A collection of clones, isolated from a Piromyces equi cDNA expression library by immunoscreening with antibodies raised against affinity purified multienzyme fungal cellulase-hemicellulase complex, included one which expressed cinnamoyl ester hydrolase activity. The P. equi cinnamoyl ester hydrolase gene (estA) comprised an open reading frame of 1608 nt encoding a protein (EstA) of 536 amino acids and 55540 Da. EstA was modular in structure and comprised three distinct domains. The N-terminal domain was closely similar to a highly conserved non-catalytic 40-residue docking domain which is prevalent in cellulases and hemicellulases from three species of anaerobic fungi and binds to a putative scaffolding protein during assembly of the fungal cellulase complex. The second domain was also not required for esterase activity and appeared to be an atypically large linker comprising multiple tandem repeats of a 13-residue motif. The C-terminal 270 residues of EstA contained an esterase catalytic domain that exhibited overall homology with a small family of esterases, including acetylxylan esterase D (XYLD) from Pseudomonas fluorescens subsp. cellulosa and acetylxylan esterase from Aspergillus niger. This region also contained several smaller blocks of residues that displayed homology with domains tentatively identified as containing the essential catalytic residues of a larger group of serine hydrolases. A truncated variant of EstA, comprising the catalytic domain alone (EstA'), was expressed in Escherichia coli as a thioredoxin fusion protein and was purified to homogeneity. EstA' was active against synthetic and plant cell-wall-derived substrates, showed a marked preference for cleaving 1-->5 ester linkages between ferulic acid and arabinose in feruloylated arabino-xylo-oligosaccharides and was inhibited by the serine-specific protease inhibitor aminoethylbenzene-sulphonylfluoride. EstA' acted synergistically with xylanase to release more than 60% of the esterified ferulic acid from the arabinoxylan component of plant cell walls. Western analysis confirmed that EstA is produced by P. equi and is a component of the aggregated multienzyme cellulase-hemicellulase complex. Hybrid proteins, harbouring one, two or three iterations of the conserved 40-residue fungal docking domain fused to the reporter protein glutathione S-transferase, were produced. Western blot analysis of immobilized P. equi cellulase-hemicellulase complex demonstrated that each of the hybrid proteins bound to a 97 kDa polypeptide in the extracellular complex.  (+info)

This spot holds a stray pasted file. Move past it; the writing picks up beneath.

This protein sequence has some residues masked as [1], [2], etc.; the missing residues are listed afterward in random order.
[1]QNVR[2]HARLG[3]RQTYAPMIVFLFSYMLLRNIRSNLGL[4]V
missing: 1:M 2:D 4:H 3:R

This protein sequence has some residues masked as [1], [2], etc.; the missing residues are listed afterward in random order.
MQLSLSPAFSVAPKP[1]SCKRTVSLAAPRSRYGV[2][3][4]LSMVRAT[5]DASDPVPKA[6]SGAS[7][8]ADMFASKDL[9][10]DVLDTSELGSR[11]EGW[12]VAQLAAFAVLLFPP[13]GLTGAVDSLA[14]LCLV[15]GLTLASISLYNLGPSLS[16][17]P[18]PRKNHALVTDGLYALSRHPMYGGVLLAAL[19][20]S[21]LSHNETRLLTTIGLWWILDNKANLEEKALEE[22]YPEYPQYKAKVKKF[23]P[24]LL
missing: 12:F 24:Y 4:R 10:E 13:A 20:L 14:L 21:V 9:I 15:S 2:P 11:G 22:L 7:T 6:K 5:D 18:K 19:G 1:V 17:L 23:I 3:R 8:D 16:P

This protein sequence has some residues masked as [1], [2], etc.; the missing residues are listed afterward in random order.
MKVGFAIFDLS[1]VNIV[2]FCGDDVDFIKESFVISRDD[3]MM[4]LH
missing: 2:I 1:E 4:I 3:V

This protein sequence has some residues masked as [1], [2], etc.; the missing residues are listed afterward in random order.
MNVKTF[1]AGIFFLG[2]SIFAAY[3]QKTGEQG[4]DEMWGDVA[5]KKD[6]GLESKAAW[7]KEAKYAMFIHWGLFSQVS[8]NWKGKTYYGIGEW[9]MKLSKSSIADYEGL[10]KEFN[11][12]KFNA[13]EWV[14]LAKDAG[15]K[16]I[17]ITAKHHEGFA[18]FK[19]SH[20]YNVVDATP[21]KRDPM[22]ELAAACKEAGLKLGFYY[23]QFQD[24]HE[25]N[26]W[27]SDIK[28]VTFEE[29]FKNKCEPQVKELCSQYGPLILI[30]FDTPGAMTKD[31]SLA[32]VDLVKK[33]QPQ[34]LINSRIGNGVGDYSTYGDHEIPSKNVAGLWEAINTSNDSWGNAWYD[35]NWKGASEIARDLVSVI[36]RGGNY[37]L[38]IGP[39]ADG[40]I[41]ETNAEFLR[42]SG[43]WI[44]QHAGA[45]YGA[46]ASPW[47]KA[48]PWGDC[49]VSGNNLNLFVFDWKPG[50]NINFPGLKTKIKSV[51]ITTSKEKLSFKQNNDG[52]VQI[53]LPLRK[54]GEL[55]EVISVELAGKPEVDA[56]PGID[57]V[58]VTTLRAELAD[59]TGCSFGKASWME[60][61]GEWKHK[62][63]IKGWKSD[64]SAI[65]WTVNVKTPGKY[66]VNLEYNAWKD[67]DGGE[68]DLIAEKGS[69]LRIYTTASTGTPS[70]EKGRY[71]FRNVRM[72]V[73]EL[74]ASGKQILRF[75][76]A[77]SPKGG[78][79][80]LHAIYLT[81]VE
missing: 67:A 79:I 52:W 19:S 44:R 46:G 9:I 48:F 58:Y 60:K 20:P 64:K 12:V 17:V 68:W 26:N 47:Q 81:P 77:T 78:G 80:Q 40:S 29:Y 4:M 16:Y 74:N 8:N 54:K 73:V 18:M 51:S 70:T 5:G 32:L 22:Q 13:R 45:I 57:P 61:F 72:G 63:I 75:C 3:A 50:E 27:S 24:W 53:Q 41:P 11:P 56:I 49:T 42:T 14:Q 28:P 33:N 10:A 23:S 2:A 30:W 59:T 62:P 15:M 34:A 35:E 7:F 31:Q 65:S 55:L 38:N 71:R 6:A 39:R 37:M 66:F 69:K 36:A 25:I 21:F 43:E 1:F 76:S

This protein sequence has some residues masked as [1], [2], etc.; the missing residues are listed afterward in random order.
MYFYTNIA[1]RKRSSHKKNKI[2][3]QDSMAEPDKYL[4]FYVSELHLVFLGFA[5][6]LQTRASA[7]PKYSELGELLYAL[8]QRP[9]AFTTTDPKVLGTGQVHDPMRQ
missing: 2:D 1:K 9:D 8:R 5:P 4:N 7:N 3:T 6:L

Ferric enterochelin transport in Yersinia enterocolitica: molecular and evolutionary aspects. (32/1703)

Yersinia enterocolitica is well equipped for siderophore piracy, encompassing the utilization of siderophores such as ferrioxamine, ferrichrome, and ferrienterochelin. In this study, we report on the molecular and functional characterization of the Yersinia fep-fes gene cluster orthologous to the Escherichia coli ferrienterochelin transport genes (fepA, fepDGC, and fepB) and the esterase gene fes. In vitro transcription-translation analysis identified polypeptides of 30 and 35 kDa encoded by fepC and fes, respectively. A frameshift mutation within the fepA gene led to expression of a truncated polypeptide of 40 kDa. The fepD, fepG, and fes genes of Y. enterocolitica were shown to complement corresponding E. coli mutants. Insertional mutagenesis of fepD or fes genes abrogates enterochelin-supported growth of Y. enterocolitica on iron-chelated media. In contrast to E. coli, the fep-fes gene cluster in Y. enterocolitica consists solely of genes required for uptake and utilization of enterochelin (fep) and not of enterochelin synthesis genes such as entF. By Southern hybridization, fepDGC and fes sequences could be detected in Y. enterocolitica biotypes IB, IA, and II but not in biotype IV strains, Yersinia pestis, and Yersinia pseudotuberculosis strains. According to sequence alignment data and the coherent structure of the Yersinia fep-fes gene cluster, we suggest early genetic divergence of ferrienterochelin uptake determinants among species of the family Enterobacteriaceae.  (+info)